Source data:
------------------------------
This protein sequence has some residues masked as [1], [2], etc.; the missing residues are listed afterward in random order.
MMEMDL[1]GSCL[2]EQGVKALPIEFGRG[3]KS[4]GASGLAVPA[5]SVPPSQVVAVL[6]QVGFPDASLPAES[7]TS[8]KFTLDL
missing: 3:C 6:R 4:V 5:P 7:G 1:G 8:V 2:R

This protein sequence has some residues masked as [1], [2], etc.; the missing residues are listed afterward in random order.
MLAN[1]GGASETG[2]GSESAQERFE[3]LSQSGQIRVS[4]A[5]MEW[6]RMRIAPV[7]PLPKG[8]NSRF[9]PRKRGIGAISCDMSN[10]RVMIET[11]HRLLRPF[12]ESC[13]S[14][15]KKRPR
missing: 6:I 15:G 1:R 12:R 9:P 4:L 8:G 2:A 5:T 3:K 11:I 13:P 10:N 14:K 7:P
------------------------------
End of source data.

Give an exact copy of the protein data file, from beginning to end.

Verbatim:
This protein sequence has some residues masked as [1], [2], etc.; the missing residues are listed afterward in random order.
MMEMDL[1]GSCL[2]EQGVKALPIEFGRG[3]KS[4]GASGLAVPA[5]SVPPSQVVAVL[6]QVGFPDASLPAES[7]TS[8]KFTLDL
missing: 3:C 6:R 4:V 5:P 7:G 1:G 8:V 2:R

This protein sequence has some residues masked as [1], [2], etc.; the missing residues are listed afterward in random order.
MLAN[1]GGASETG[2]GSESAQERFE[3]LSQSGQIRVS[4]A[5]MEW[6]RMRIAPV[7]PLPKG[8]NSRF[9]PRKRGIGAISCDMSN[10]RVMIET[11]HRLLRPF[12]ESC[13]S[14][15]KKRPR
missing: 6:I 15:G 1:R 12:R 9:P 4:L 8:G 2:A 5:T 3:K 11:I 13:P 10:N 14:K 7:P